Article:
Continue reading


1 Comment

Annual CO2 Concentration Average: 2010 Just a Hair Below 390ppm

Unfortunately for humans and today’s ecosystems, that concentration needs to be under 350ppm.  As we charge full-steam ahead toward and past 400ppm, we become the dominant forcing mechanism to the Earth’s climate system.  We have already seen effects from forcing that took place decades ago and they are becoming more frequent, more extreme and more expensive.

December 2010′s CO2 concentration was measured at 389.69ppm.

2010′s average CO2 concentration was 389.78ppm.  2010 will be the last year in which the annual concentration was below 390ppm for quite some time.  Even if greenhouse pollution were to magically stop tomorrow, the concentration would continue to rise for years.  Getting the concentration to decline will require WWII-era efforts around the globe.  The longer we wait, the longer it will be before the climate returns to the “normal” conditions found throughout our species’ existence.


2 Comments

Rep. Giffords (D-AZ) Shot In The Head

After years of increasingly violent rhetoric by the right-wing directed at Democrats, someone finally took action.

Rep. Gabrielle Giffords was shot in the head while serving her constituents at a public event in Arizona today.

Details are at this time sketchy, which is to be expected.  Some earlier reports claimed Giffords had been killed, but she is now reportedly in surgery but in critical condition.  12 other people on scene were also shot.

The suspect?

The man was young, mid-to-late 20s, white clean-shaven with short hair and wearing dark clothing and said nothing during the shooting or while being held down.

This is a disgusting act of cowardice.  This tragic event was presaged by numerous, escalating incidents:

The New York Times writes that Giffords’ office was vandalized in March “a few hours after the House vote overhauling the nation’s health care system.”

Matt Yglesias points out that an anti-Giffords event was held in June with the billing: “Get on Target for Victory in November. Help remove Gabrielle Giffords from office. Shoot a fully automatic M16 with Jesse Kelly.”Rep. Giffords was also on Sarah Palin’s “target list.”

The right-wing has not been held accountable for their anti-American speech filled with hate and threats of violence.  I have written since before Obama was elected that unless public leaders took responsibility and worked actively to defuse tensions within the country, someone would eventually be hurt and killed.  This event, while incredibly tragic, doesn’t surprise me.  By Monday morning, right-wing pundits will be claiming that the fault lies with the radical left, that it was people like Giffords who brought it upon themselves.  That will not be acting responsibly.  That will not be exercising American values.  It will be a continuation of public displays of moral cowardice.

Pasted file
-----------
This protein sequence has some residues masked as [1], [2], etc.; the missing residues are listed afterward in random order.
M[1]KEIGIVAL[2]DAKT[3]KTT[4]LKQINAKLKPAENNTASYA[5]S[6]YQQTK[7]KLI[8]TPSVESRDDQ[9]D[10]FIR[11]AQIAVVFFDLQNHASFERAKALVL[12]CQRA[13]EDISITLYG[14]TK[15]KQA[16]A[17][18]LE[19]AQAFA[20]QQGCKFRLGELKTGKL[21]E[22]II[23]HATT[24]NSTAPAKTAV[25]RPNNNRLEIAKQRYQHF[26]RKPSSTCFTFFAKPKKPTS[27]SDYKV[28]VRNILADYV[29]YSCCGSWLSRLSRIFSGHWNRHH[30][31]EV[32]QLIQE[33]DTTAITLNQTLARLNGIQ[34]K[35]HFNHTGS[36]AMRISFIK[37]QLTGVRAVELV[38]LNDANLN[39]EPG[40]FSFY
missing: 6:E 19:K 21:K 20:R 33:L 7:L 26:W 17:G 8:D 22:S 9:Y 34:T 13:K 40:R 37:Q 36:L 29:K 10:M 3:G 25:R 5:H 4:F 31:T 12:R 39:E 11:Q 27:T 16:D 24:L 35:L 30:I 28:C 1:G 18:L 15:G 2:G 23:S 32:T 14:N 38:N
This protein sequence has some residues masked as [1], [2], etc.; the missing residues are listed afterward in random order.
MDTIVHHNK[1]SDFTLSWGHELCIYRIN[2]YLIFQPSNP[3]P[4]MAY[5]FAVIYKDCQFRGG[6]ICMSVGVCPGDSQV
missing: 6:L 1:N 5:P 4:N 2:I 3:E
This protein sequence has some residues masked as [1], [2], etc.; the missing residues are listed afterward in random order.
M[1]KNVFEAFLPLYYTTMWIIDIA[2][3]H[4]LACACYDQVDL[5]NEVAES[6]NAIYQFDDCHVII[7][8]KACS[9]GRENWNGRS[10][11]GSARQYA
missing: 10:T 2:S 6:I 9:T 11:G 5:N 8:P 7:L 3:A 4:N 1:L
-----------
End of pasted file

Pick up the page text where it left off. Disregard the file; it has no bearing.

My thoughts and prayers are with Rep. Giffords, her family and her staff.


Leave a comment

NOAA Data Agrees With NASA Data: November Among Warmest Ever

NOAA released their November Global Analysis about a week ago.  That was a couple of weeks after NASA released their November analysis.  I’m not sure if this was due to data quality control issues, but the result is in line with NASA’s: November 2010 was very warm globally.  NOAA’s methodology differs from NASA’s, which makes comparison between the two a good exercise.

According to NOAA, November 2010 was the 2nd warmest in their dataset (131 years long), slightly behind November 2004.  NASA, in contrast, reported that November 2010 was the warmest in their dataset.  Neither is more correct than the other.  If a large discrepancy in analyzed temperatures appeared between the two, there would be cause for concern.  But both methodologies are producing quite similar results, especially over climatic time periods of multiple decades.